When people are faced with stress or depression, they may often turn to self-medicating as a way to cope. This can take many forms, from using alcohol or drugs to numbing oneself emotionally.
Self-medicating can provide temporary relief from the symptoms of stress or depression, but it is not a long-term solution. Additionally, self-medicating can lead to further problems, such as addiction or an escalation of the original problem. So, in this article, we’ll study the act of self-medicating to deal with stress.
If you find yourself turning to self-medicating, it is important to seek professional help. A therapist can provide you with the tools you need to deal with stress and depression in a healthy way.
What Is Self-Medicating, How is it Dangerous?
Self-medicating is the process of treating oneself for physical or mental illnesses without the guidance or supervision of a medical professional. People often turn to self-medication as a way to cope with stress, anxiety, or depression.
While self-medicating can provide some temporary relief, it is not a sustainable or healthy solution in the long term. There are several dangers associated with self-medicating, including:
- Misdiagnosis: Without the help of a doctor or other medical professional, it can be difficult to accurately diagnose the root cause of one’s symptoms. This can lead to people self-medicating for conditions that they don’t actually have, which can worsen their symptoms and lead to other health problems.
- Worsening of symptoms: Without professional guidance, it is also easy to inaccurately treat symptoms, which can actually make them worse. For example, using too much of a medication or using it for too long can cause adverse side effects.
- Dependence: People who self-medicate are also at risk of developing dependencies on the substances they are using to cope. This can lead to further health complications and make it even more difficult to manage one’s symptoms in a healthy way.
Overall, self-medicating is a risky behavior that can lead to further health problems down the road. If you are struggling with stress, anxiety, or depression, it is important to seek professional help so that you can develop a healthy and sustainable plan for managing your symptoms.
5 Lethal Forms of Self-Medicating To Be Aware Of
There are many different ways that people self-medicate in order to deal with difficult emotions or situations. Some of the most common forms of self-medicating include:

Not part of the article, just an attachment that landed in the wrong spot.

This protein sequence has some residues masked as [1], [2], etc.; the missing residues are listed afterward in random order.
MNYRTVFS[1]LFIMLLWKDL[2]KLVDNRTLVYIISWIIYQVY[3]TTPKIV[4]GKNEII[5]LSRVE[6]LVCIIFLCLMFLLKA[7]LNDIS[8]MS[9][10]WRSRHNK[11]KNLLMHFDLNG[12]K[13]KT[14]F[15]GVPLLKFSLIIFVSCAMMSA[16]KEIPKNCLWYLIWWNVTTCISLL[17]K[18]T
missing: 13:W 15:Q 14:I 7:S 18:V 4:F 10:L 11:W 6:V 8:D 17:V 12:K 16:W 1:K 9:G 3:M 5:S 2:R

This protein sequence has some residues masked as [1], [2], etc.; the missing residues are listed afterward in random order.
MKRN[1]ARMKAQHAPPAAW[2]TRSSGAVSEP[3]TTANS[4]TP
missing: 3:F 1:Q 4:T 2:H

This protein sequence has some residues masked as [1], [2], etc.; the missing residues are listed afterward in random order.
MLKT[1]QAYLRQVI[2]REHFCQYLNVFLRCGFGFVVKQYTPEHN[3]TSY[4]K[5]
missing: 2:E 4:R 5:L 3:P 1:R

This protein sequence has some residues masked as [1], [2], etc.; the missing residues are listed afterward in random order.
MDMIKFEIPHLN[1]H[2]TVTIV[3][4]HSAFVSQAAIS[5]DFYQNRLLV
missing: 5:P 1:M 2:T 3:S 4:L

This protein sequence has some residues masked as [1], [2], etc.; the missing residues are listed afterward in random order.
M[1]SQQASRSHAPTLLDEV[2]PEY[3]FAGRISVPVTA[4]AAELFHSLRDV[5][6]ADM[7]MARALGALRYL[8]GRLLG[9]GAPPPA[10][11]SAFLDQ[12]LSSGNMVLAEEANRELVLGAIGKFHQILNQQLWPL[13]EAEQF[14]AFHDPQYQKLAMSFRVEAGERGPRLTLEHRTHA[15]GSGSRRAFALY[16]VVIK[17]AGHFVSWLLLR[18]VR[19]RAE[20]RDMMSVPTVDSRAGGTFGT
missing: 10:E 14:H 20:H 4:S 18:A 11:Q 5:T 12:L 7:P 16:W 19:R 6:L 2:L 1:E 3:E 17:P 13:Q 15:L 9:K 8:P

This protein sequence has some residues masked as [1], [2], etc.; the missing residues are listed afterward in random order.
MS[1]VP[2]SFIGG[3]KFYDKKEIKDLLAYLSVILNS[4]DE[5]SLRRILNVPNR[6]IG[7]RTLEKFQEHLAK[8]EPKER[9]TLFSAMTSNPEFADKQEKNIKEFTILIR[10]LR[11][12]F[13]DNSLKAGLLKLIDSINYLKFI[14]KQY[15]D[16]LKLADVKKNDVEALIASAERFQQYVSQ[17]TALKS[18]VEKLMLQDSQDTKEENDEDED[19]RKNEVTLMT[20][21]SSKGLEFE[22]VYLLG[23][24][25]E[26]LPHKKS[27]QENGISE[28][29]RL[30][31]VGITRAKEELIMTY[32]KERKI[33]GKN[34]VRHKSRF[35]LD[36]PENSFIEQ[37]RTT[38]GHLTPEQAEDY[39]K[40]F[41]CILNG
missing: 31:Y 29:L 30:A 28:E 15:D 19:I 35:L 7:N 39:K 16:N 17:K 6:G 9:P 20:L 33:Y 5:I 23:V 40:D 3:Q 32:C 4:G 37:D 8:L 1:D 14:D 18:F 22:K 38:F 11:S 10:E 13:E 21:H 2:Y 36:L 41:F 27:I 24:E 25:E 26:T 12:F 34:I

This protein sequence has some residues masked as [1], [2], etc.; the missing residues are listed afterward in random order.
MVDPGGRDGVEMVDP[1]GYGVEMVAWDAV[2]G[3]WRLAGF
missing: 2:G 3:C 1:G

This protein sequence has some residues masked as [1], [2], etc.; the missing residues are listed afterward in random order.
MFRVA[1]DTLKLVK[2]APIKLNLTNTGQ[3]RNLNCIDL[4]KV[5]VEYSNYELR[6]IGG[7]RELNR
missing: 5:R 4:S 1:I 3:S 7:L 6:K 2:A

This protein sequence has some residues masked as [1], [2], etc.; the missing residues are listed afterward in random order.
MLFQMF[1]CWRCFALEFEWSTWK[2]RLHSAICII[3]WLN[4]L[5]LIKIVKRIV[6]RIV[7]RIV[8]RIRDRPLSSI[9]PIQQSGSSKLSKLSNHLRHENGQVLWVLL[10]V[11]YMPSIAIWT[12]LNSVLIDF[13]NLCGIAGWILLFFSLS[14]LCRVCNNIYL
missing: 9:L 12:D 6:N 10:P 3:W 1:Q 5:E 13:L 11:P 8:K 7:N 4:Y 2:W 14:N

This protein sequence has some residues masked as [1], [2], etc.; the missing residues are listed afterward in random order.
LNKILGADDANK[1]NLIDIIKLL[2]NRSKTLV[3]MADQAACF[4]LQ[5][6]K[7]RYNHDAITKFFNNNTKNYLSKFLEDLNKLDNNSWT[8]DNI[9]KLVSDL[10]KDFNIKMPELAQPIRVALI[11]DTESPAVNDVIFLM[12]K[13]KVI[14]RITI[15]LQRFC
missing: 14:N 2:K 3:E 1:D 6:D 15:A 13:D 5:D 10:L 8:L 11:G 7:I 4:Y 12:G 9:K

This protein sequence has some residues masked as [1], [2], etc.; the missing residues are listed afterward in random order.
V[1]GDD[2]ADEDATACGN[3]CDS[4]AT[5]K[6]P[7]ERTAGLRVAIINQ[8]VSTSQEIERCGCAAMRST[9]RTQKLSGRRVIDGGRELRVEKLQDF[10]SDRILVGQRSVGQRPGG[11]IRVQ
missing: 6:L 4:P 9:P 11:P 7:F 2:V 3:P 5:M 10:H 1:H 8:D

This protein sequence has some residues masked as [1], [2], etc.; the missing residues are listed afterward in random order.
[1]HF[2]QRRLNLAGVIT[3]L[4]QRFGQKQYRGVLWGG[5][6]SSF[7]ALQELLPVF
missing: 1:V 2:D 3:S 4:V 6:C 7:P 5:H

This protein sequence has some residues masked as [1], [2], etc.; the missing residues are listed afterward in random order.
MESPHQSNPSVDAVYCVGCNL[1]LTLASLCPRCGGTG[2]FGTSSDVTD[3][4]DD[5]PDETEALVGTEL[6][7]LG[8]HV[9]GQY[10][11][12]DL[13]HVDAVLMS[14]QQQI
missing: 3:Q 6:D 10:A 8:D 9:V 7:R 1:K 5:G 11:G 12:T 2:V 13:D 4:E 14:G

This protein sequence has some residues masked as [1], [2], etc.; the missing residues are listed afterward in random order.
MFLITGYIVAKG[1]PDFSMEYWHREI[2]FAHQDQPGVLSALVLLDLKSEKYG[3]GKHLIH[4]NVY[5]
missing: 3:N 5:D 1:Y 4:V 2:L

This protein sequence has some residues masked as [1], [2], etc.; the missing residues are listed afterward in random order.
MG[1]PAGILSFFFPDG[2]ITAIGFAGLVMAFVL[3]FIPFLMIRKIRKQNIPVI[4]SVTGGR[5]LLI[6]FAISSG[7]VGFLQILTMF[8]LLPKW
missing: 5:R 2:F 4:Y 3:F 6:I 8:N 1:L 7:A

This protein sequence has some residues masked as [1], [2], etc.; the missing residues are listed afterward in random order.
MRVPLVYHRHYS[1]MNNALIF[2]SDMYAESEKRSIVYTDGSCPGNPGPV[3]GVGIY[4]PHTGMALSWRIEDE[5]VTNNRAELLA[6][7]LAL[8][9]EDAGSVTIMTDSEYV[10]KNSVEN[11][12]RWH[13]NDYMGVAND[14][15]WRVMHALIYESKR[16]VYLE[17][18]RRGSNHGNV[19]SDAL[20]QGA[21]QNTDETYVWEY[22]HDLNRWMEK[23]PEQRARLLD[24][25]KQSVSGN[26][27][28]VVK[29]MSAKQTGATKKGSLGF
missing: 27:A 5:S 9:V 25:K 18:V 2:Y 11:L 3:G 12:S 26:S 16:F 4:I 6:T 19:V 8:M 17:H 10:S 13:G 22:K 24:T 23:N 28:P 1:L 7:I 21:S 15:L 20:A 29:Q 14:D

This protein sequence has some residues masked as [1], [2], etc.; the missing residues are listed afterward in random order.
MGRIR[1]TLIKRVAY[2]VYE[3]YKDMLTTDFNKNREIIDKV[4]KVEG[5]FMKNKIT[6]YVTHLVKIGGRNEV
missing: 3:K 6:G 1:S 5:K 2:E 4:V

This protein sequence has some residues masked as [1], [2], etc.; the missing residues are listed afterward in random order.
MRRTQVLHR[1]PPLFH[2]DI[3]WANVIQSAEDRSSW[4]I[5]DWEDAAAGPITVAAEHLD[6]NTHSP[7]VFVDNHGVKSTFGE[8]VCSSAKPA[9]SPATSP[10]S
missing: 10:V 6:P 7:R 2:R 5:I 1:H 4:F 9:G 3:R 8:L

- Alcohol and drug use: Using alcohol or drugs is a way to numb oneself from difficult emotions or situations. It can provide temporary relief from problems but ultimately leads to more difficulties down the road.
- Overeating: Overeating can be a way to comfort oneself when feeling stressed, anxious, or lonely. It can provide a temporary sense of fullness and satisfaction, but can ultimately lead to weight gain and health problems.
- Compulsive spending: some people turn to shopping as a way to make themselves feel better. The temporary high from buying new things can be addictive, leading to debt and financial problems.
- Risky behavior: engaging in risky behaviors, such as driving recklessly or having unprotected sex, can be a way to numb oneself from pain or anxiety. It can provide a sense of thrill or excitement, but can also lead to serious injury or death.
- Self-harm: some people engage in self-harm, such as cutting or burning themselves, as a way to release pent-up emotion or pain. This form of self-medication can provide temporary relief, but can also lead to further emotional difficulties and physical scars.
5 Threatening Signs of Self-Medicating To Be Apprehensive Of
Many people self-medicate without even realizing it. Here are five common signs that you may be self-medicating:
- You always have a drink in hand. Whether it’s a glass of wine at dinner or a couple of beers while watching the game, you always seem to have alcohol within reach. While there’s nothing wrong with enjoying a drink now and then, constant drinking can be a sign that you’re using alcohol to cope with stress or other emotional issues.
- You smoke cigarettes, even though you know they’re bad for you. If you find yourself smoking more cigarettes than usual, it could be a sign that you’re using nicotine to help you relax or cope with anxiety.
- You’re relying on caffeine to get through the day. If you can’t start your day without coffee or energy drinks, it may be a sign that you’re using caffeine to self-medicate. Caffeine can be addictive and can lead to anxiety and sleep problems if used in excess.
- You’re always angry or quick to anger. If you find yourself getting angry more easily than usual, it could be a sign that you’re using anger as a way to avoid dealing with other emotions, such as sadness or fear.
- You’re using food as a way to cope with emotions. Emotional eating is a common form of self-medication. If you find yourself overeating or indulging in unhealthy foods more often than usual, it may be a sign that you’re using food to cope with stress or other negative emotions.
5 Major Causes of Self- Medicating To Deal With Stress
People self-medicate for different reasons. Some people do it because they’re trying to cope with stress, while others do it because they’re trying to avoid withdrawal symptoms. Here are five of the most common reasons people self-medicate:
1. To Cope With Stress
When people are under a lot of stress, they may turn to substances in order to help them cope. For example, someone who is dealing with a stressful job may start drinking alcohol in order to relax. Or, someone who is going through a difficult life event may start using drugs in order to numb the pain.
2. To Avoid Withdrawal Symptoms
When people are addicted to substances, they may self-medicate in order to avoid the unpleasant withdrawal symptoms that occur when they try to quit. For example, someone who is addicted to heroin may use methadone in order to avoid the severe withdrawal symptoms that occur when they stop using heroin.
3. To Self-Treat a Mental Health Condition